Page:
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Infect Immun. Sep 1996; 64(9): 3512–3517.
PMCID: PMC174256

Involvement of superoxide and myeloperoxidase in oxygen-dependent killing of Staphylococcus aureus by neutrophils.


We have used a quantitative assay that measures independent rate constants for phagocytosis and killing of Staphylococcus aureus to investigate the involvement of superoxide and myeloperoxidase in bacterial killing by human neutrophils. To inhibit superoxide-dependent processes, superoxide dismutase was cross-linked to immunoglobulin G and the conjugate was attached to the surface of S. aureus via protein A in its cell wall. Myeloperoxidase was inhibited with azide, and myeloperoxidase-deficient neutrophils were used. Adding the NADPH oxidase inhibitor diphenyleneiodonium, to prevent superoxide production, decreased the killing rate to 25%, indicating that oxidative killing mechanisms predominate in this system. The rate constant for killing of S. aureus with superoxide dismutase attached was 70% of that for control bacteria linked to inactivated enzyme. Superoxide dismutase had no effect in the presence of diphenyleneiodonium. The rate of killing was decreased to 33% in the presence of azide and to 40% with myeloperoxidase-deficient neutrophils. Superoxide dismutase had no effect in the presence of azide. On the assumption that the oxidative and nonoxidative components of killing can be considered separately, the oxidative rate was decreased by almost half by superoxide dismutase and was about six times lower when myeloperoxidase was inactive. We conclude that myeloperoxidase-dependent processes are strongly favored by human neutrophils as their prime mechanism of oxidative killing of S. aureus and that superoxide makes a direct contribution to killing. Our results also suggest that superoxide acts in conjunction with a myeloperoxidase-dependent pathway.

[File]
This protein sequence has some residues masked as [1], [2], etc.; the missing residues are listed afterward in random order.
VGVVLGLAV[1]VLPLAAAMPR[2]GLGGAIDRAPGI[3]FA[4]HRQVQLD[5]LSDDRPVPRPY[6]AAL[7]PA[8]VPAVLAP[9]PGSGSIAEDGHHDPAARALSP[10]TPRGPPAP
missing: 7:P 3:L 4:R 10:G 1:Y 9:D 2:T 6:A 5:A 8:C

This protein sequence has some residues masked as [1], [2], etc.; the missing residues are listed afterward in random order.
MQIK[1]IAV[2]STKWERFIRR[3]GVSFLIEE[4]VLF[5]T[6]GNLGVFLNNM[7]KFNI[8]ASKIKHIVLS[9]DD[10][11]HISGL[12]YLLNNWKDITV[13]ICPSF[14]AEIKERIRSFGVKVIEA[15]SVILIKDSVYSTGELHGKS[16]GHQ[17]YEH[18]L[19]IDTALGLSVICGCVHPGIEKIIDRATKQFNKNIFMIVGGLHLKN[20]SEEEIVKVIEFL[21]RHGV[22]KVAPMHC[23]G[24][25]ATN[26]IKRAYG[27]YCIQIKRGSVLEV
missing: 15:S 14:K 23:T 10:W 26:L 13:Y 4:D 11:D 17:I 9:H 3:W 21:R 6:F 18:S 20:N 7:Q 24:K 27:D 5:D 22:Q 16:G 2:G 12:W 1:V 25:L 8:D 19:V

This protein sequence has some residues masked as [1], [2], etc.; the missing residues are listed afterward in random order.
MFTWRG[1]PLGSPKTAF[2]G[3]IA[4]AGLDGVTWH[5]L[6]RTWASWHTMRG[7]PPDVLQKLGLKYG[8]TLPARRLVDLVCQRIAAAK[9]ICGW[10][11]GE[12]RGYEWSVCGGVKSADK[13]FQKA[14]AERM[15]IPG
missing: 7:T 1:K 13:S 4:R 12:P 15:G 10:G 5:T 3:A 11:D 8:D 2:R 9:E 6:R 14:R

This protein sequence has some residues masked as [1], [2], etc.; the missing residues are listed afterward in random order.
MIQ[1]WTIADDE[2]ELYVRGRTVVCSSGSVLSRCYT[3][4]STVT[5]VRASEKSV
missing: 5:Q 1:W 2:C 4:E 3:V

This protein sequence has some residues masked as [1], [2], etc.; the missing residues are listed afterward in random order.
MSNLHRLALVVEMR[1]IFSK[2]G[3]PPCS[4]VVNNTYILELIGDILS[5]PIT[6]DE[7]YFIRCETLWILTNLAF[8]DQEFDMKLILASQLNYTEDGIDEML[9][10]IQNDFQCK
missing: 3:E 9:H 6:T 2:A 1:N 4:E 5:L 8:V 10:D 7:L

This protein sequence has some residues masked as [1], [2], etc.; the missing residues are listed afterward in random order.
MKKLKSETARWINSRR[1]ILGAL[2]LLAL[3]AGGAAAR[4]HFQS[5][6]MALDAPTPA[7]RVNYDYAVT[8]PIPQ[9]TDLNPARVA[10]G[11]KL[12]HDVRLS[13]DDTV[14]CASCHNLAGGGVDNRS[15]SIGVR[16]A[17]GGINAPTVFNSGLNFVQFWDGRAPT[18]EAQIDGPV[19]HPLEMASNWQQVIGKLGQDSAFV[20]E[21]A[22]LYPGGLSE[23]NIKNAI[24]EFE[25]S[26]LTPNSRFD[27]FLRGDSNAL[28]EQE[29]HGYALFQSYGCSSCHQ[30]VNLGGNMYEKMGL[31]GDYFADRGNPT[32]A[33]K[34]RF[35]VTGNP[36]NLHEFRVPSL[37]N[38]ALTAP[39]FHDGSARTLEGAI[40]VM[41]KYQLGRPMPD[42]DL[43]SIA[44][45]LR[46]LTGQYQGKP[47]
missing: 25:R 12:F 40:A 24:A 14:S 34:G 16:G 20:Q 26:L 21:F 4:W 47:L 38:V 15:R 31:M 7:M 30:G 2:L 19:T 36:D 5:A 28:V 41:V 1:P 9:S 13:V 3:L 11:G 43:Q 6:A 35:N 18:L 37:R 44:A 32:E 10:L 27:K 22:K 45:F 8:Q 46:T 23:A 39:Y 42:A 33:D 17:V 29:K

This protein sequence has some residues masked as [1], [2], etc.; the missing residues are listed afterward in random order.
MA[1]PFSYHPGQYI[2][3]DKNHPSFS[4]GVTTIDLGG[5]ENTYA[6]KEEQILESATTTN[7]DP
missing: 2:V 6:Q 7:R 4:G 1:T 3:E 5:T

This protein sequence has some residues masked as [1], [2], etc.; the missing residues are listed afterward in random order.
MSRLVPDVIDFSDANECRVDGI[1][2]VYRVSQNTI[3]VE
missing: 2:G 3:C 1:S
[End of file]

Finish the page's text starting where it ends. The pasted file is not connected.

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Selected References

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